Michael Terry bibliography

July 21, 2012

Michael Terry wrote extensively about his explorations.  His later travel journalism is less well-known, but probably was much more widely read, in popular mass-market publications like Walkabout and People.  It is this material which includes his secret visitor speculations. I have found the following references thus far, but doubtless there are more.  This list will be updated when necessary, and any additional references are most welcome.

Terry’s life is documented in his manuscript autobiography, which was completed by his sister Charlotte after his death [Barnard 1987].  A later historian of Northern Territory exploration discusses some of the problems in filling the gaps in Terry’s life, when he had carefully edited the surviving documentary record [Dewar 2009].

Terry’s personal papers largely relate to correspondence from the 1960s-70s and of letters received.  He does annotate the date of his reply on many of them, but almost none of his own responses are preserved [NLA 611-1].  In individual posts relating to particular claims I have tried to verify the presumed sequence of correspondence, including letters that are lost.

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Special issue on Pseudoarchaeology and Religion in Numen

June 10, 2012

It’s not very often at all that you see an academic paper on pseudoarchaeology, so its some sort of red-letter event when one entire issue of an academic journal devotes itself to the subject.  Perhaps its not a coincidence that the transit of Venus is taking place; both are equally rare events and maybe planets and celestial bodies have to be in the right alignment for this to happen.

Numen is an academic journal that is, as its subtitle says  an ‘International review for the history of religions’.  Guest editors James R Lewis and Pia Andersson of the University of Tromso, Norway, and Stockholm University respectively, corralled a number of scholars to contribute papers on the aspects of pseudoarchaeology that deal with a broad range of issues relating to belief and faith.

The contents of the special issue, and abstracts from the publisher’s website follow.

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Anne O’Grady – The Ibis Seal [1975]

April 18, 2011

The Ibis seal is an adventure romance set in Cape York, near Torres Strait.  It features a cast of flawed men and women who all recognise the potential of a lost treasure to get themselves out of their humdrum existence.  What interests me about this book is that O’Grady takes ‘[t]he theories of the Australian explorer Michael Terry’ for her plot, and that the treasures that they compete for come from a lost Egyptian settlement.   Read the rest of this entry »

Robert Drewe’s Fortune [1986]

March 14, 2011

In 1986 Robert Drewe published his third novel.  The title Fortune derives from the central story of the book, the obsession of shipwreck hunter Don Spargo who finds the Dutch wreck Fortuyn.

The novel is set around Drewe’s lightly fictionalised narrative of his journalistic career, firstly in Perth and then Sydney, which is interspersed with breaks to attempt full-time writing.  The narrative follows a series of unintended long-resonating connections, beginning with the true story of cartoonist Len Lawson who wrote the popular Australian Lone Avenger comic books but who began a career of rape and murder that saw him jailed first in 1954.  This leads to delayed repercussions on a succession of people, ultimately leading us to Don Spargo.  Spargo is the very lightly disguised Allan Robinson, the larger than life Western Australian shipwreck finder.  Robinson claims he independently found the Vergulde Draeck, written up here as Drewe’s Fortuyn and then lost the location, coming back with others in 1963.  Robinson’s claim of early discovery is discounted, and this lack of official recognition was to rankle with him for the rest of his life [Robinson 1980]. Read the rest of this entry »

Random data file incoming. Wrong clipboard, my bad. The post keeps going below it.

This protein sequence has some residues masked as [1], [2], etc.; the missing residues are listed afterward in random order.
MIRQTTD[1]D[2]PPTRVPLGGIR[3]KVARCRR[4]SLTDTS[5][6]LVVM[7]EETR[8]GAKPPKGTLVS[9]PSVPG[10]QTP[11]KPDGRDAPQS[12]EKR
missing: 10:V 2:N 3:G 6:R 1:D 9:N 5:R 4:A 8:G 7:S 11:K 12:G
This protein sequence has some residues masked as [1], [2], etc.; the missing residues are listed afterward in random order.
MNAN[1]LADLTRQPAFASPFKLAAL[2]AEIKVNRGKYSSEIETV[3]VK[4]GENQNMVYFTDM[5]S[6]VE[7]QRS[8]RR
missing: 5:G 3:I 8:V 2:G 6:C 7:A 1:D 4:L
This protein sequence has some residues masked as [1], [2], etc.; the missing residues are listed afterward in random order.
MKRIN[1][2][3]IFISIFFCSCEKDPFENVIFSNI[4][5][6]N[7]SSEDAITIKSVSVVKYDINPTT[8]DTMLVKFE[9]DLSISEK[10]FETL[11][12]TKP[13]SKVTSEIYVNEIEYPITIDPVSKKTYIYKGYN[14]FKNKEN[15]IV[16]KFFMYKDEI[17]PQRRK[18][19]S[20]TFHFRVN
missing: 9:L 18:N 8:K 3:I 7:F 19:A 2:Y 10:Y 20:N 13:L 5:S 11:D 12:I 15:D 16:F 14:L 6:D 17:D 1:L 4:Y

Rex Gilroy bibliography

March 6, 2011

Rex Gilroy has been a prolific writer on secret visitors, as well as on UFOs, cryptozoology and other topics.  Much of his material before 1995 originated as newspaper press releases or stories and these have been collated into his major publications, often with only minor editing.  Since 1995 he has produced a large number of books on these topics.

What follows is a chronological listing of the material relating to Rex Gilroy’s secret visitor theories.  I do not cover his URU theory at all, once that name appears, apart from the books.  Therefore you might find in the following list some early mentions of megalithic cultures but not the more developed material on Uru.  I have included together items where he is the author and other newspaper coverage where Rex is either the subject or a significant part of the story.  I think that is more useful than multiple lists.  I’ll periodically edit the list and include any other references that have been suggested.  The last update [Dec 2014] follows a visit to the excellent Cairns Historical Society resource centre and a raid on their well-catalogued newsclipping collection.

This is just the tip of the iceberg.  Greg Foster, who runs the Gilroy websites, notes that he has a file of more than 2,700 newsclippings by or about Rex Gilroy and his discoveries across all subject areas.  Hopefully this will be a more tractable sampling.

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